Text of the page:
Washington, DC—This past July, scientists from Carnegie Science’s Department of Global Ecology took part in one of the institution’s outreach programs: Summer STARS. The scientists virtually spoke with high school and undergraduate students from Washington, D.C., who are interested in developing coding skills for their future careers in STEM. The scientists discussed various topics with the Summer STARS students, including how they implement coding into their research, as well as the challenges they had to overcome in order to succeed in their respective careers. These conversations support the institution’s deep commitment to educational outreach and increased diversity in STEM fields.
The outreach program, which is a six-week summer research experience, is offered through Carnegie’s education arm, Carnegie Academy for Science Education. CASE, which started over 30 years ago, illustrates the ongoing dedication to meaningful science experiences for students and teachers in the nation’s capital. During Summer STARS, CASE’s summer science program, students receive training in research and laboratory techniques, interact with Carnegie scientists, explore careers utilizing science, and develop skills to prepare for college and the workplace. The students also receive a stipend for their participation in the program, through the District of Columbia Marion Barry Summer Youth Employment Program (SYEP). This summer, Summer STARS was held virtually, as the students learned how to code using the coding language Python, and then applied this new knowledge to design and program their own games and applications.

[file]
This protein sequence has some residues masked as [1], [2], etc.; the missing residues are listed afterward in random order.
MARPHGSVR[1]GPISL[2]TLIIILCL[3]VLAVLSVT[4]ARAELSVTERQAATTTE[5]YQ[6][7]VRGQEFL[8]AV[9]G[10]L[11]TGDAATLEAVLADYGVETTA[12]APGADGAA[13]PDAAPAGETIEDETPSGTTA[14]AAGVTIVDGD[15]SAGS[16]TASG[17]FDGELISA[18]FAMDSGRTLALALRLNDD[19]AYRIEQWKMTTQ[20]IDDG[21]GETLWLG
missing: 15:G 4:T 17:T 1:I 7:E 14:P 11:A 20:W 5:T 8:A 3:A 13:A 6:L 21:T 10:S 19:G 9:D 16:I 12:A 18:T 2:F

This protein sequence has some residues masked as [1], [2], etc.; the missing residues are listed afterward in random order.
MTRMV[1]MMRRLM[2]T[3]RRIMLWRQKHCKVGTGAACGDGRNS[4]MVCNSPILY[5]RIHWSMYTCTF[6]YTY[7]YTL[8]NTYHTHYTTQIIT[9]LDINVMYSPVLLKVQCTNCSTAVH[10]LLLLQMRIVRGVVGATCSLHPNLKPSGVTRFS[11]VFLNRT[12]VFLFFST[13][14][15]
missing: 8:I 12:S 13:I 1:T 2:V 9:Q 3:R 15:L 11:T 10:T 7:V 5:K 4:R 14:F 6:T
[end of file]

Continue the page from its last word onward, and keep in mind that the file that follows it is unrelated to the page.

Marlena Jones, Acting Director of CASE, collaborated with the Department of Global Ecology, to facilitate the department’s initial involvement with the program. Stephanie Williams, the lead Physical Science Instructor with CASE, scheduled the scientists and moderated their conversations with students.
The DGE postdoctoral research scientists who spoke with the students represented multiple disciplines and avenues of research. Their participation helped students to understand the various pathways to becoming a scientist, and also understand how important coding skills are in conducting and presenting scientific research. For example, marine scientist Manoela Romano de Orte shared her studies on the fate and the effects of pollutants in the coastal environment. Her research considers traditional pollutants, such as heavy metals, alongside emerging contaminant threats, such as plastics. Atmospheric scientist Wu Sun discussed how his research aims to understand the regional-scale variability of ecosystem carbon fluxes. Lastly, Enrico Antonini talked with the students about his research on understanding the physics of wind power extraction for regional-scale wind farms.
Both Jones and Williams agree with the students’ assessment that the DGE scientists’ participation was a welcome addition to the program. The DGE looks forward to a continuing collaboration with CASE on Summer STARS, and other programs.